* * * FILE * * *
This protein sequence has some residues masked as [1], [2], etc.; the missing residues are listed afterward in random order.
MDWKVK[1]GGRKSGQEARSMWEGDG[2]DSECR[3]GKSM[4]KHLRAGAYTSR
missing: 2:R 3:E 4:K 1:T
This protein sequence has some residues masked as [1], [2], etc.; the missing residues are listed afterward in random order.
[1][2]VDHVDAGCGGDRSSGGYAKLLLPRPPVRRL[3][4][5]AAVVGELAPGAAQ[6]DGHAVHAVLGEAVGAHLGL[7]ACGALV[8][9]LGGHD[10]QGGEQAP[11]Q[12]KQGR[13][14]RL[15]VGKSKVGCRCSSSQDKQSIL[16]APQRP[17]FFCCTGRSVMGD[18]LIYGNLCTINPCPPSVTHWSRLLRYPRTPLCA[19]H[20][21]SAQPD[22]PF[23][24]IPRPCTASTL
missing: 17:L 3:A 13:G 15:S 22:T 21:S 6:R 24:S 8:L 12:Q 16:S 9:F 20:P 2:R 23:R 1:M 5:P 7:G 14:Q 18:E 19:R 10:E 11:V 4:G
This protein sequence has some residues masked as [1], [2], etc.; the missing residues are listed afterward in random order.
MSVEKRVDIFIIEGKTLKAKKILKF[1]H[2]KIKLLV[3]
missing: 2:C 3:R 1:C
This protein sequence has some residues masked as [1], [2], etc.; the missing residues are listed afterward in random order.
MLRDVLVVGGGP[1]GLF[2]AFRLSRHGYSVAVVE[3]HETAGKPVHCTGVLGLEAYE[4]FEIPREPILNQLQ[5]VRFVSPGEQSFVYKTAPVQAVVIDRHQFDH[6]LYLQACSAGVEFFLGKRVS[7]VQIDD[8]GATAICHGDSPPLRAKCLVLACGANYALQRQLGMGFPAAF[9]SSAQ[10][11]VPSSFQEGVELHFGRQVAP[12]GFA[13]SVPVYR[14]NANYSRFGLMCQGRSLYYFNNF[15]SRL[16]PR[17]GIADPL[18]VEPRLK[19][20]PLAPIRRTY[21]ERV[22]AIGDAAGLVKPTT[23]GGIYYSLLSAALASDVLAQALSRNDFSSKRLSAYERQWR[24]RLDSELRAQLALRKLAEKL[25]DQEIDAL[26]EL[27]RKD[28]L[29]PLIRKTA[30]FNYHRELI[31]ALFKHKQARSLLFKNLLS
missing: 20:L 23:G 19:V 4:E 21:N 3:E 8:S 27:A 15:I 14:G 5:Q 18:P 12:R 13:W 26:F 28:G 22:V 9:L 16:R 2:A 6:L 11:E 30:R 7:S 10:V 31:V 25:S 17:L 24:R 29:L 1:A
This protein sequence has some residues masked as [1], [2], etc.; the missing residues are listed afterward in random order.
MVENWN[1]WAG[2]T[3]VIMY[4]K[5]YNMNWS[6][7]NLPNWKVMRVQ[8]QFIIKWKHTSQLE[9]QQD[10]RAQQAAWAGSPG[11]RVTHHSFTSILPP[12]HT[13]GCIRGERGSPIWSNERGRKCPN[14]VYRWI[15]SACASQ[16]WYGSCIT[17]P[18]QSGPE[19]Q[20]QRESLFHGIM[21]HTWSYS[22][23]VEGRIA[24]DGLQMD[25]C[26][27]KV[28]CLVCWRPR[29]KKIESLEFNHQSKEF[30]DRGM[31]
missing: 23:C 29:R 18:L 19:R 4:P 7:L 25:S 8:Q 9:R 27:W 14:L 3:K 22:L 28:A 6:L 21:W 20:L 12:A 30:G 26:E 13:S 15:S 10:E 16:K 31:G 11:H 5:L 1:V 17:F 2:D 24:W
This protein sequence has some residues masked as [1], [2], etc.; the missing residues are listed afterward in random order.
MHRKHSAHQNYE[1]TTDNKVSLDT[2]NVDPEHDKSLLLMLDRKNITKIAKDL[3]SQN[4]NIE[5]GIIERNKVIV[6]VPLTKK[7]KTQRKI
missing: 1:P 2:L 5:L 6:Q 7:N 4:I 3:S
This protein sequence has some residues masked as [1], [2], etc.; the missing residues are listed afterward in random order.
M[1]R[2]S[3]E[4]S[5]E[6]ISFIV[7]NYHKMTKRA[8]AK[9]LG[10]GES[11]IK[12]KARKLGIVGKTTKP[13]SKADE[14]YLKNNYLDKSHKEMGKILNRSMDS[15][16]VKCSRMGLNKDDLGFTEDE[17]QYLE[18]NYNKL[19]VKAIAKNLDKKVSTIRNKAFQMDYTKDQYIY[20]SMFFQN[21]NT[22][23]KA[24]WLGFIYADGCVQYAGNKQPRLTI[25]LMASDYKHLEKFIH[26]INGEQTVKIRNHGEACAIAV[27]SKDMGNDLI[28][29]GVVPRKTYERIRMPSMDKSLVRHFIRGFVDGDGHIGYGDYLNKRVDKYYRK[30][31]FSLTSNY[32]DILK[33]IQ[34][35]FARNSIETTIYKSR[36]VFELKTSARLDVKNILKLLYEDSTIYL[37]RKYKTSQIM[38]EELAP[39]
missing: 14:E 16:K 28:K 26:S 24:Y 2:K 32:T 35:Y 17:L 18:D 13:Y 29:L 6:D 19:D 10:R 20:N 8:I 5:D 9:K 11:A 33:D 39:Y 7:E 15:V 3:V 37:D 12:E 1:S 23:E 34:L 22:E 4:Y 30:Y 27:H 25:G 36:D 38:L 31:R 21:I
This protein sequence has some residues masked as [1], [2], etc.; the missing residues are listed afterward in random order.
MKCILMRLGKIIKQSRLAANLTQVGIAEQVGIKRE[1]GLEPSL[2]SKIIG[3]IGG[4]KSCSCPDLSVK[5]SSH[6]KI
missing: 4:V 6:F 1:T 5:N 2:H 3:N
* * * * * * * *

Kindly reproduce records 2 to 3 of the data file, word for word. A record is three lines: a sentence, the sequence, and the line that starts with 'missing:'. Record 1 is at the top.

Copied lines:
This protein sequence has some residues masked as [1], [2], etc.; the missing residues are listed afterward in random order.
[1][2]VDHVDAGCGGDRSSGGYAKLLLPRPPVRRL[3][4][5]AAVVGELAPGAAQ[6]DGHAVHAVLGEAVGAHLGL[7]ACGALV[8][9]LGGHD[10]QGGEQAP[11]Q[12]KQGR[13][14]RL[15]VGKSKVGCRCSSSQDKQSIL[16]APQRP[17]FFCCTGRSVMGD[18]LIYGNLCTINPCPPSVTHWSRLLRYPRTPLCA[19]H[20][21]SAQPD[22]PF[23][24]IPRPCTASTL
missing: 17:L 3:A 13:G 15:S 22:T 21:S 6:R 24:S 8:L 12:Q 16:S 9:F 20:P 2:R 23:R 1:M 5:P 7:G 14:Q 18:E 19:R 10:E 11:V 4:G
This protein sequence has some residues masked as [1], [2], etc.; the missing residues are listed afterward in random order.
MSVEKRVDIFIIEGKTLKAKKILKF[1]H[2]KIKLLV[3]
missing: 2:C 3:R 1:C